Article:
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Human presence dating back 4,000 years found in Rio de Janeiro

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Rio de Janeiro: Some 500 artefacts made from stone and shells that experts consider vestiges of a human presence in Brazil dating back about 4,000 years were found during excavation for an expansion of the Rio de Janeiro subway.

The artefacts were found at an archaeological site near the port and downtown area, the Rio de Janeiro state government said.

Digs in the area began in 2013 as part of the subway expansion project, which the city pledged to complete when it was selected to host the 2016 Olympic Games.

The site, which was preserved to allow a team of archaeologists hired by the construction company to do its work, has yielded 50 stone artefacts and about 400 seashell instruments.

The artefacts are typical of those made by the primitive nomadic groups that moved across the Rio region long before the first indigenous peoples settled in the area, state officials said.

“These are pieces between 3,000 and 4,000 years old from the period when paleo-Indians who roamed the territory around the Guanabara Bay were hunters, fishermen, gatherers and nomads, and had not organised into tribes yet,” the government said in a statement.

Experts have identified spearheads and tools, such as primitive hammers, axes and scrapers, used to take meat off animal hides and to work stones.

“The prehistoric items will help us to understand an important part of the process of primitive population in Rio de Janeiro,” said archaeologist Claudio Prada de Mello, coordinator of the team that retrieved the artefacts.

“To find something like this in downtown Rio de Janeiro, an area that has undergone several cycles of settlement and transformation, is fantastic,” the archaeologist said.

(IANS)

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Illegal Loggers Threaten ‘Uncontacted Indigenous Tribes’ In The Amazon

The environmental protection agency Ibama responded by sending in patrols in May, which temporarily halted the logging.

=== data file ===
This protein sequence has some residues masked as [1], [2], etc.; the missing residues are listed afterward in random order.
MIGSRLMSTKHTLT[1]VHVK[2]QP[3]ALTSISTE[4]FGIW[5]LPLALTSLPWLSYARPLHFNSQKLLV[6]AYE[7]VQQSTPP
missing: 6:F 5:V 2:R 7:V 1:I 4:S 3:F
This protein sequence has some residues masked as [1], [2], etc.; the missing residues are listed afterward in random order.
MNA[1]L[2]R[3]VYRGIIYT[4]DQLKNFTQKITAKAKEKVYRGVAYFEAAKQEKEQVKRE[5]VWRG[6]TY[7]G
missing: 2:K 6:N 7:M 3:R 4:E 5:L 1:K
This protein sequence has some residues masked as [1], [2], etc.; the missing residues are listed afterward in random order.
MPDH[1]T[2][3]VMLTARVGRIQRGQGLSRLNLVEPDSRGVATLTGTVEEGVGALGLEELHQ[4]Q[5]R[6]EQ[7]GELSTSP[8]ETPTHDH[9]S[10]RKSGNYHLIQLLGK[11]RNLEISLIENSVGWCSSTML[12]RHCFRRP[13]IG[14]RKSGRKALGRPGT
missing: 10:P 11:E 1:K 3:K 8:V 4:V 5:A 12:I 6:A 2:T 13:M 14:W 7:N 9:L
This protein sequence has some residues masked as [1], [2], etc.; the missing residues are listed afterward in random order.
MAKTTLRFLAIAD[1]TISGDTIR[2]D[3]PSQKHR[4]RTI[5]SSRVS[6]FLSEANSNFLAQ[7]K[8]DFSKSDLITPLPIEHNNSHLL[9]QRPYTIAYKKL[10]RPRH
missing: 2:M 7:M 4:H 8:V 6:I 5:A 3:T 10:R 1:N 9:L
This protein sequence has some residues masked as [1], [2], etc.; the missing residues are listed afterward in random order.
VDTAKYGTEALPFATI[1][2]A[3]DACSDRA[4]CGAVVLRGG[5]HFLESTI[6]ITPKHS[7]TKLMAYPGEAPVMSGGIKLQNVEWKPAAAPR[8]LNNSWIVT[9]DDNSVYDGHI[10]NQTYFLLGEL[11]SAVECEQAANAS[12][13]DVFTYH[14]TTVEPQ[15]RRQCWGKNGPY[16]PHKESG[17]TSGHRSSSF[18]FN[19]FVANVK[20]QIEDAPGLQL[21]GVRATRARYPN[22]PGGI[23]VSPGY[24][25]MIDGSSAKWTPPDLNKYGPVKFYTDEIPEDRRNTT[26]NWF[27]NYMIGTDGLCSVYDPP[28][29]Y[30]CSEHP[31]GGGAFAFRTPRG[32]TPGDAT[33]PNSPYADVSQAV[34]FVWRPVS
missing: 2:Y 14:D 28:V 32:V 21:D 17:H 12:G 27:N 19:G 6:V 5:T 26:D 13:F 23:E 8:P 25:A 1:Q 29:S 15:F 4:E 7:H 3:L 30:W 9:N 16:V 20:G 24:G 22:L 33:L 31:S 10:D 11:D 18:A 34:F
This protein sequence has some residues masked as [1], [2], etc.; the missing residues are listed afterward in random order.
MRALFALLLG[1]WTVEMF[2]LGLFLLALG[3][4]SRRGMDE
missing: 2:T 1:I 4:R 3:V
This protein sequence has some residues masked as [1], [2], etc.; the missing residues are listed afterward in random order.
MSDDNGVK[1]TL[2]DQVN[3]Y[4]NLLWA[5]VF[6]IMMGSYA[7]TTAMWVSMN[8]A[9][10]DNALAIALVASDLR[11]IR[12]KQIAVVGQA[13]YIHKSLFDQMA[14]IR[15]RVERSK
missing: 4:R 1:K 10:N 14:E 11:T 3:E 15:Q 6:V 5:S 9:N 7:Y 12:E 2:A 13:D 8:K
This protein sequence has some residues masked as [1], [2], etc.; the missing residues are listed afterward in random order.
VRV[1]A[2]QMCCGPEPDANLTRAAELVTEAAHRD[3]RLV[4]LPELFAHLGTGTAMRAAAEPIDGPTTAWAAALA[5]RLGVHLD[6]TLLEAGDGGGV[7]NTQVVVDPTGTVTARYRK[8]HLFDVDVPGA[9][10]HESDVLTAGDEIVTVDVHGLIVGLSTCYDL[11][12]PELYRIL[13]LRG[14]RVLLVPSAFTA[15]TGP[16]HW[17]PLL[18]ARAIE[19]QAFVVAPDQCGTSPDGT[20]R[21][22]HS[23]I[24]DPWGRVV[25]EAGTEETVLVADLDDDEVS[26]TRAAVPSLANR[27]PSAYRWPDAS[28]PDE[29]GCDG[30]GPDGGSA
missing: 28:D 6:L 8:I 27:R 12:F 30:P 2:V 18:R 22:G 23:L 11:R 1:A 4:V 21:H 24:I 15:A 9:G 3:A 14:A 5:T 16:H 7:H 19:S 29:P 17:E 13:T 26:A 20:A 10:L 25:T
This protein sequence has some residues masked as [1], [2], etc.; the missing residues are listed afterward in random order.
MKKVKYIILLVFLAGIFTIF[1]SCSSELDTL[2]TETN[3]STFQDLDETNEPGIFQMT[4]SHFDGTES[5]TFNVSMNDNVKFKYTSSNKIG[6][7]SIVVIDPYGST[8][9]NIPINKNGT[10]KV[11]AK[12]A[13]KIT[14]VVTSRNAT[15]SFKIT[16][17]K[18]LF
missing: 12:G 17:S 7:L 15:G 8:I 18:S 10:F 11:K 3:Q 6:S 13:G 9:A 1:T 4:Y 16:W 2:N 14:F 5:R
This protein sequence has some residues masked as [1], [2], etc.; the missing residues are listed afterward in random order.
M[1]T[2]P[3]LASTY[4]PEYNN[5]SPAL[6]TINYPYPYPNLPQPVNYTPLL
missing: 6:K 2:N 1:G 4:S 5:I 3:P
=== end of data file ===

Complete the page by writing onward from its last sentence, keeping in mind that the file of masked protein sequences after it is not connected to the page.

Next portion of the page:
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Members of an uncontacted Amazon Basin tribe and their dwellings are seen during a flight over the Brazilian state of Acre along the border with Peru. VOA

Illegal loggers and militias cleared an area three times the size of Gibraltar in Brazil’s Amazon this year, threatening an “uncontacted” indigenous tribe, activists said on Tuesday.

Satellite imagery collected by Instituto Socioambiental (ISA), a Brazilian advocacy group, detected about 4,600 acres (1,863 hectares) of deforestation this year in the Ituna Itata indigenous land in northern Para state.

“This situation is very worrying,” Juan Doblas, senior geo-processing analyst at ISA, told the Thomson Reuters Foundation.

“There is a series of risks, not only to indigenous territories of uncontacted tribes, but also to other indigenous territories in the area.”

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Ecuadorian Amazon rain forest. Wikimedia Commons

The indigenous affairs agency Funai and the federal police were not immediately available to comment. The environmental protection agency Ibama said in a statement that official data on Amazon deforestation will be released in November.

Brazil’s uncontacted tribes, some of the last on earth, depend on large areas of unspoiled forest land to hunt animals and gather the food they need to survive.

They are particularly vulnerable when their land rights are threatened because they lack the natural immunity to diseases that are carried by outsiders, rights groups say.

Forest loss in Ituna Itata — from which outsiders were banned in 2011 to protect the uncontacted tribe — spiked to about 2,000 acres in August from 7 acres in May, said ISA, which has monitored the area through satellites since January.

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This Sept. 15, 2009 file photo shows a deforested area near Novo Progresso in Brazil’s northern state of Para.. VOA

South America’s largest country is grappling with scores of deadly land conflicts, illustrating the tensions between preserving indigenous culture and economic development.

ISA filed a complaint in April to federal and state authorities about forest destruction and illegal logging in the area during the rainy season, which is unusual, said Doblas.

“It was a sign that something very serious was going to happen,” he said. “It was a preparation for the invasion.”

Also Read: Spix’s Macaw Parrot from Brazil Is Now Extinct

The environmental protection agency Ibama responded by sending in patrols in May, which temporarily halted the logging, he said, adding that ISA plans to file another complaint this week, using updated data and satellite images. (VOA)

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